Antidepressants help stabilize your moods by booting your energy levels and appetite. Duloxetine is widely prescribed drug in this genre of meds. It belongs to a class of medications known as serotonin norepinephrine reuptake inhibitors (SNRIs). It helps to establish a fine balance of brain chemicals such as norepinephrine, serotonin, etc. Balanced presence of these transmitters is linked to mental wellbeing as well as better moods. But, can you take this antidepressant med when you are living with eye problems such as glaucoma? It is a wise thing to know more about it prior to taking this drug. Duloxetine is a popular med belonging to the serotonin norepinephrine reuptake inhibitors (SNRI) class of drugs. This drug helps restore the presence of serotonin and norepinephrine, which are required for overall mental health. Presence of these brain substances in the pre-frontal cortex reduces fears, phobias, mood based disorders such as social anxieties or depression. This is not an over the counter med; hence, it is always administered under the supervision of a qualified mental health specialist. If you are living with any eye conditions, your treating physician must be kept updated of such ailments. Intake of duloxetine when you have eye problems Duloxetine is likely to affect your eyesight in a few ways. Most common outcome of taking this antidepressant is blurring of eyesight. Blurred vision has been observed in as high as 3/4th of users. However, in most people, this side effect may disappear in a few days i.e., once your system gets used to the active ingredients of duloxetine. Among a few users, blurred vision may persist for long; upon witnessing this discomfort, you are advised to seek needful medical help without much delay. In such instances, health of your vision is monitored closely. If the condition does not improve, safer alternatives are administered. Onset of glaucoma and duloxetine Depressed people who are already living with eye conditions such as glaucoma, especially narrow-angle form of it must stay away from taking duloxetine. Eye pressure is likely to get a boost upon taking this antidepressant. You run the risk of another eye condition known as mydriasis. This condition triggers an abnormal as well as prolonged dilation of your eyes. Other eye-related side effects include dryness of eyes; this is because of the active ingredients’ capability to flush-out liquids / fluids out of your system. Owing to dryness of eyes, you may have a burning feeling in your eyelids. Dryness of eyes is largely attributed to inhibition of a few receptors in your brain; once these are inhibited, your eyes may find it difficult to produce tears. This is one of the main reasons why your eyes turn dry when you take antidepressants like duloxetine. This side effect is often accompanied by dryness of mouth. You can detect this sign through parched lips, persistent feeling of thirst as well as dryness of skin. Owing to these risks, your eye specialist must be aware of all the medications you are currently taking. Your caregiver needs to know about the intake of antidepressants, such as duloxetine, the strength of its dosage and duration of your medication plan. If you are opting to change the power of your eyeglasses, your eye doctor will wait for the completion of your medication plan. In general, it is a safe practice to get your eyes examined periodically i.e., once in every 12 months. Above all, if you think your eyesight is not proper, and if you are facing problems while reading posters, signs or it is getting tough to read in a dimly lit ambience, you may need to talk to a certified eye specialist about such conditions. Dryness of eyes is often managed with the prescription of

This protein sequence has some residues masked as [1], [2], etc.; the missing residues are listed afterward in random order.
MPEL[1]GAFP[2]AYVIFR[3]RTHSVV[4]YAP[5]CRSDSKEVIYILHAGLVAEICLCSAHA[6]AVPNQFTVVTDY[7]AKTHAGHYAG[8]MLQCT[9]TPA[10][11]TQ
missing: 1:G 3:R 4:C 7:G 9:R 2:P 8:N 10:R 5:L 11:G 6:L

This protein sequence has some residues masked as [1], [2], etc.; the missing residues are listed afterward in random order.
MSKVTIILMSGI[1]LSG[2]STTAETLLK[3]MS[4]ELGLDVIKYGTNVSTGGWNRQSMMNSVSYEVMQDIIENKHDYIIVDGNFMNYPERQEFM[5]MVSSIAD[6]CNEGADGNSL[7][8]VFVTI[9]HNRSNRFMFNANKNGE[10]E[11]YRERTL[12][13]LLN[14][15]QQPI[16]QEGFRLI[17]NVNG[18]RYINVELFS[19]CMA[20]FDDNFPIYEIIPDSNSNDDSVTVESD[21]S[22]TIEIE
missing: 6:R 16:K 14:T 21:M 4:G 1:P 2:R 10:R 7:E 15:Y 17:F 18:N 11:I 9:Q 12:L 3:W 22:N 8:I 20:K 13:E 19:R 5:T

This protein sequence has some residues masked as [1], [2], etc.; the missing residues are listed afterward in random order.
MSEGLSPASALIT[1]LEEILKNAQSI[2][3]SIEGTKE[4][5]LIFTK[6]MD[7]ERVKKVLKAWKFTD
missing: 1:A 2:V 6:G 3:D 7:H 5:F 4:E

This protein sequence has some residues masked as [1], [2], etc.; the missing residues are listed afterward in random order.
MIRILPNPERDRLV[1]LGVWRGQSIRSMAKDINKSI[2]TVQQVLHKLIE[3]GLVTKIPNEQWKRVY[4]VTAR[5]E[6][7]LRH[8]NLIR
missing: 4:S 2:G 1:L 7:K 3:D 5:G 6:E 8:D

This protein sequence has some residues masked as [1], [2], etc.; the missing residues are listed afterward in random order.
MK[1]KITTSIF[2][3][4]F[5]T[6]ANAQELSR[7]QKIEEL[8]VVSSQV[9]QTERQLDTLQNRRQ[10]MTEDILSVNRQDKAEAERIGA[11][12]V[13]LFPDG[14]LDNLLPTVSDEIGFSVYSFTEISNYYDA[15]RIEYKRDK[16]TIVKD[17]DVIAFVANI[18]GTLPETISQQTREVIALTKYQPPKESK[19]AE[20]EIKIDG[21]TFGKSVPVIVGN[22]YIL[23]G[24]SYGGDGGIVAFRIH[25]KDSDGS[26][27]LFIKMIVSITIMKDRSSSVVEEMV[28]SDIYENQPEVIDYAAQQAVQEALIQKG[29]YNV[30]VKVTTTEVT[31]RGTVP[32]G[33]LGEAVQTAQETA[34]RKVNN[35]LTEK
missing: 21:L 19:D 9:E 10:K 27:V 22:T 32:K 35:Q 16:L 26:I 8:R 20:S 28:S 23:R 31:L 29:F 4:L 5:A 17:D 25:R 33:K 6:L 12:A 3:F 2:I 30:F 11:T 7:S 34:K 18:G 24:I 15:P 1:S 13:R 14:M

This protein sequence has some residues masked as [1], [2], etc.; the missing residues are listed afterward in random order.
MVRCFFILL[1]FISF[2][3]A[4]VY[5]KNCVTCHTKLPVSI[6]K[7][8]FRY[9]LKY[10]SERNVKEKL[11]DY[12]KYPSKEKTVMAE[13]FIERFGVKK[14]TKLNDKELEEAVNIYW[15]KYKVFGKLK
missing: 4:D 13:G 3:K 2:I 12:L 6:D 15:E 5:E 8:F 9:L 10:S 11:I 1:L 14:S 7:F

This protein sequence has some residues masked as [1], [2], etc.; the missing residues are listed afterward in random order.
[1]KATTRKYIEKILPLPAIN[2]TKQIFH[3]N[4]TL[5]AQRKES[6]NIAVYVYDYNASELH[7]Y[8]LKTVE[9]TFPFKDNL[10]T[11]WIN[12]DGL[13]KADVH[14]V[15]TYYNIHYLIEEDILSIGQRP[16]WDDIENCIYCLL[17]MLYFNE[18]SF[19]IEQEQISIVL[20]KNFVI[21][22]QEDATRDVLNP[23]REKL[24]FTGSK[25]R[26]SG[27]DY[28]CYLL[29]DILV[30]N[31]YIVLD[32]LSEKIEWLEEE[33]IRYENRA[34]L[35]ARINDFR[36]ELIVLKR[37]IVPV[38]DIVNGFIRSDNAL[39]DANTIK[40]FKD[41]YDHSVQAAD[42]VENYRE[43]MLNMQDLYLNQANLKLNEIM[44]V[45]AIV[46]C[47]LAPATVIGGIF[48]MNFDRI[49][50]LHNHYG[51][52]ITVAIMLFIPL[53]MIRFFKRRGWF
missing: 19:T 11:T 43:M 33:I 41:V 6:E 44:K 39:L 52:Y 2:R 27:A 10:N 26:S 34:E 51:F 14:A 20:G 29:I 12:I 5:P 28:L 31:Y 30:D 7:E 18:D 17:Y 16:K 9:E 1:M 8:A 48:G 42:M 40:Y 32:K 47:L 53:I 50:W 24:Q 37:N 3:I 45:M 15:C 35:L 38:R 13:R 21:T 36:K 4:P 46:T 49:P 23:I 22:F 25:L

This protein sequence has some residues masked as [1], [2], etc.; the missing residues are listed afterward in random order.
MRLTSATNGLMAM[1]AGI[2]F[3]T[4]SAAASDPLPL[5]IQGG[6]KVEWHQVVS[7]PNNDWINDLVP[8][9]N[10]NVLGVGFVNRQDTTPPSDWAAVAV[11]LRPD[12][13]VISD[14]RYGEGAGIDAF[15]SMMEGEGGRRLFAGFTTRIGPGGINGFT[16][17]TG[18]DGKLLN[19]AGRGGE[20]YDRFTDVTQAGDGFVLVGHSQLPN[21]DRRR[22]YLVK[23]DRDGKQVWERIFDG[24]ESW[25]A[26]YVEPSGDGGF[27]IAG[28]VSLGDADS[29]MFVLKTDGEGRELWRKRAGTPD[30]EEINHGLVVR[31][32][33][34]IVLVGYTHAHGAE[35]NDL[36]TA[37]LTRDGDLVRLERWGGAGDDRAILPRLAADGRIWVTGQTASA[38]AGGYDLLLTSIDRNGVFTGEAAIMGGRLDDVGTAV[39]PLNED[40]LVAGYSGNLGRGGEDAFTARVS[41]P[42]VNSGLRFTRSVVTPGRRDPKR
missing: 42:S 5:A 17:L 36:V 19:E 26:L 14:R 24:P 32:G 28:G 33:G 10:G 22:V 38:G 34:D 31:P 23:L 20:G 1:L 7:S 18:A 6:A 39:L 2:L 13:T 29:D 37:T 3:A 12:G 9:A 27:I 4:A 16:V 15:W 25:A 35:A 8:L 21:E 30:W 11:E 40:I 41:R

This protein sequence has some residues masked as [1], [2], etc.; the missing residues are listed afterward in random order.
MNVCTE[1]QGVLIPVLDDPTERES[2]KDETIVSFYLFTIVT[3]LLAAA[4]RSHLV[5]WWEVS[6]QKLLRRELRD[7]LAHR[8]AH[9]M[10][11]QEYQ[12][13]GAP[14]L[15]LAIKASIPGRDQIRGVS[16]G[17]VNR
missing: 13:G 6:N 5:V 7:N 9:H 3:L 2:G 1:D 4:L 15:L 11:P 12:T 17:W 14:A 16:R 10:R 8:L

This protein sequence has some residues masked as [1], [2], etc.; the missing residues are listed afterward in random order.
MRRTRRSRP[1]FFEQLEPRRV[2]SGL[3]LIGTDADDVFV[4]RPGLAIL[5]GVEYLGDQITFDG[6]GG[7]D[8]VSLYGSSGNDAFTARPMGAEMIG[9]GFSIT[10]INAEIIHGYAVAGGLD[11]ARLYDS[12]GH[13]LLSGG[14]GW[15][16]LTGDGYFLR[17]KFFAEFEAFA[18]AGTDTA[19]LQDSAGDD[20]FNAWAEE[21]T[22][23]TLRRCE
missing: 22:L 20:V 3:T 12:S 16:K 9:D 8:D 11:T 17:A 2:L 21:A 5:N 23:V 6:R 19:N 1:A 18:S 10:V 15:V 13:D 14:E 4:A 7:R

lubricants or ointments which supply needful humidity to your eyes. You may also need to stop smoking or getting exposed to second hand smoke. Last but not the least, your treating doctor may alter the dosage strength of duloxetine; in some remote cases, a safer alternative is prescribed. Precautions you may need to stay aware of prior to taking duloxetine Some users took a larger dose without telling their caregiving team; such users experienced a sizable availability of serotonin or a toxic syndrome. Signs of a likely overdose include an erratic pulse rate, faster heartbeats, being restless or confused, getting tired very often, a loss of coordination and passing out. If you witness any of these adverse reactions or unintended side effects, call 911 on an emergency mode if you are a resident of US. You may also consider reaching out to the helpdesk of the food and drug administration (FDA) to avoid further complications. Those who live in a Canadian province may call Health Canada; you may also establish contact with a poison control cell. What is the safe dosage level of duloxetine? The starting dosage is maintained at 30 milligrams (mg) as a single dose per day. During this initial period, your health condition is closely monitored for unintended side effects or adverse reactions, if any. If your system has not developed any severe problems or side effects, strength is gradually increased to 40 mg per day. You also need to remember that no two people with similar signs of depression are administered with the same dosage plan; your medication plan of duloxetine is influenced by your age, gender, weight, medical history as well as severity of your mood related disorder. Moreover, it is not safe to stop taking duloxetine all of a sudden. Users who discontinued taking this antidepressant drug are likely to witness withdrawal problems. Common withdrawal related signs and symptoms include being dizzy, drowsiness, a few abdominal problems such as vomiting, stomach upset and nausea, migraines or headaches. Your treating doctor will taper off the strength of the last few doses to avoid withdrawal related problems. In sum, duloxetine is a widely prescribed drug that belongs to SNRI genre. It ensures availability of needful levels of serotonin and norepinephrine. Those who are living with any eye related problems or ocular conditions such as glaucoma, dried eyes or blurring of vision must take necessary precautions and consult with their treating physician. Intake of this antidepressant may spike eye pressure levels and can also lead to mydriasis; this latter condition may result in abnormal and prolonged dilation of eyes. Hence, it is a safe practice to talk to an eye specialist prior to starting to take duloxetine.